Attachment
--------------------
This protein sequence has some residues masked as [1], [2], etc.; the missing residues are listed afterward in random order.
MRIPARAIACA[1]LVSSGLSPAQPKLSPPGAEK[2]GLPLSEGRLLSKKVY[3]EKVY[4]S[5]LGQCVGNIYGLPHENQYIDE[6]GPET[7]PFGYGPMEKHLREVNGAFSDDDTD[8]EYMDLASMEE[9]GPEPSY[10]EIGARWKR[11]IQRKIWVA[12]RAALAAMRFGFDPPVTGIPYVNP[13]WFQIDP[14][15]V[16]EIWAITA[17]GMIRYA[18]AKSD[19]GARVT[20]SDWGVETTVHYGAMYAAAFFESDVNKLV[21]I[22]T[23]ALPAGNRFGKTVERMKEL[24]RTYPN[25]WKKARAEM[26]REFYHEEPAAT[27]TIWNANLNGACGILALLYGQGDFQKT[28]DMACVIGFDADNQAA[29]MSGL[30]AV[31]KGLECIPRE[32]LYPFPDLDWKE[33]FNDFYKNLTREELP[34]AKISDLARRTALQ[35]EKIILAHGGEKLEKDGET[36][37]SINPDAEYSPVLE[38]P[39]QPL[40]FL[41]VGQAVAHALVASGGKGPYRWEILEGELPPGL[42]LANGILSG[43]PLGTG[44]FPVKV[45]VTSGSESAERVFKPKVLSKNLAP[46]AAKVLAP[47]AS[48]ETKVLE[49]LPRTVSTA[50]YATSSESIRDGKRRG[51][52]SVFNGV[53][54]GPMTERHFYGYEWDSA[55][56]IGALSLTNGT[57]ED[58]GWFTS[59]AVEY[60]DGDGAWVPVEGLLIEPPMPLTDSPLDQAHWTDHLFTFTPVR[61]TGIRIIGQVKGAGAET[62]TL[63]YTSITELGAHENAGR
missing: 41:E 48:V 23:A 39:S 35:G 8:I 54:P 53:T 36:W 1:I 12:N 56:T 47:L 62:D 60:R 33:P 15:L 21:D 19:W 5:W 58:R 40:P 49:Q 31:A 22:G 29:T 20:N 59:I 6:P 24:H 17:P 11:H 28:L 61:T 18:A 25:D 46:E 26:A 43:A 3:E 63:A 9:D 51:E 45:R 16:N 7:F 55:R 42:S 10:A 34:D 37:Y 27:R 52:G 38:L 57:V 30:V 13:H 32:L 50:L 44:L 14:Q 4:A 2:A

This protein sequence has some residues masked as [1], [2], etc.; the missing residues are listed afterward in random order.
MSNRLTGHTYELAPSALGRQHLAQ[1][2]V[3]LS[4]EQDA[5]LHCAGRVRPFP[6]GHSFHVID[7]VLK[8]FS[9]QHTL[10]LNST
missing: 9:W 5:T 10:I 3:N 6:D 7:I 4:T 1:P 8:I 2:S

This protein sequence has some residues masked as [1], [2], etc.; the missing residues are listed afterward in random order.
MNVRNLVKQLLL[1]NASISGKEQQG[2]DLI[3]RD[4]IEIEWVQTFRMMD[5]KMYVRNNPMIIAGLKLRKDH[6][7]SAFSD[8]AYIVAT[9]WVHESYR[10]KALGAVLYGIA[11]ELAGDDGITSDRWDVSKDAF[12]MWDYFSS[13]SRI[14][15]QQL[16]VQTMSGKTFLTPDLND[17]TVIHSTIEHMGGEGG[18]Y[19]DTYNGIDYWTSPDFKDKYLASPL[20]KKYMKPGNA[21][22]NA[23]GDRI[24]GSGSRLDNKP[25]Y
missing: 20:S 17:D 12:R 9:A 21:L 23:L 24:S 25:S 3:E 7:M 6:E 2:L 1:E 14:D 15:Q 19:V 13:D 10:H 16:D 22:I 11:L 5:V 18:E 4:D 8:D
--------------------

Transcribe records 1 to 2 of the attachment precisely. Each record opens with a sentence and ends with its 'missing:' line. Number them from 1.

This protein sequence has some residues masked as [1], [2], etc.; the missing residues are listed afterward in random order.
MRIPARAIACA[1]LVSSGLSPAQPKLSPPGAEK[2]GLPLSEGRLLSKKVY[3]EKVY[4]S[5]LGQCVGNIYGLPHENQYIDE[6]GPET[7]PFGYGPMEKHLREVNGAFSDDDTD[8]EYMDLASMEE[9]GPEPSY[10]EIGARWKR[11]IQRKIWVA[12]RAALAAMRFGFDPPVTGIPYVNP[13]WFQIDP[14][15]V[16]EIWAITA[17]GMIRYA[18]AKSD[19]GARVT[20]SDWGVETTVHYGAMYAAAFFESDVNKLV[21]I[22]T[23]ALPAGNRFGKTVERMKEL[24]RTYPN[25]WKKARAEM[26]REFYHEEPAAT[27]TIWNANLNGACGILALLYGQGDFQKT[28]DMACVIGFDADNQAA[29]MSGL[30]AV[31]KGLECIPRE[32]LYPFPDLDWKE[33]FNDFYKNLTREELP[34]AKISDLARRTALQ[35]EKIILAHGGEKLEKDGET[36][37]SINPDAEYSPVLE[38]P[39]QPL[40]FL[41]VGQAVAHALVASGGKGPYRWEILEGELPPGL[42]LANGILSG[43]PLGTG[44]FPVKV[45]VTSGSESAERVFKPKVLSKNLAP[46]AAKVLAP[47]AS[48]ETKVLE[49]LPRTVSTA[50]YATSSESIRDGKRRG[51][52]SVFNGV[53][54]GPMTERHFYGYEWDSA[55][56]IGALSLTNGT[57]ED[58]GWFTS[59]AVEY[60]DGDGAWVPVEGLLIEPPMPLTDSPLDQAHWTDHLFTFTPVR[61]TGIRIIGQVKGAGAET[62]TL[63]YTSITELGAHENAGR
missing: 41:E 48:V 23:A 39:S 35:G 8:I 54:P 53:T 36:W 1:I 12:N 56:T 47:L 62:D 60:R 33:P 15:L 21:D 19:W 5:W 58:R 40:P 49:Q 31:A 22:G 29:T 20:N 59:I 6:P 24:H 17:P 11:H 28:L 61:T 18:A 25:D 46:E 26:A 43:A 3:E 63:A 9:D 51:E 45:R 16:N 7:F 55:R 42:S 10:A 34:D 37:Y 27:R 52:G 38:L 57:V 30:V 13:H 32:L 50:L 44:L 14:Q 4:A 2:A

This protein sequence has some residues masked as [1], [2], etc.; the missing residues are listed afterward in random order.
MSNRLTGHTYELAPSALGRQHLAQ[1][2]V[3]LS[4]EQDA[5]LHCAGRVRPFP[6]GHSFHVID[7]VLK[8]FS[9]QHTL[10]LNST
missing: 9:W 5:T 10:I 3:N 6:D 7:I 4:T 1:P 8:I 2:S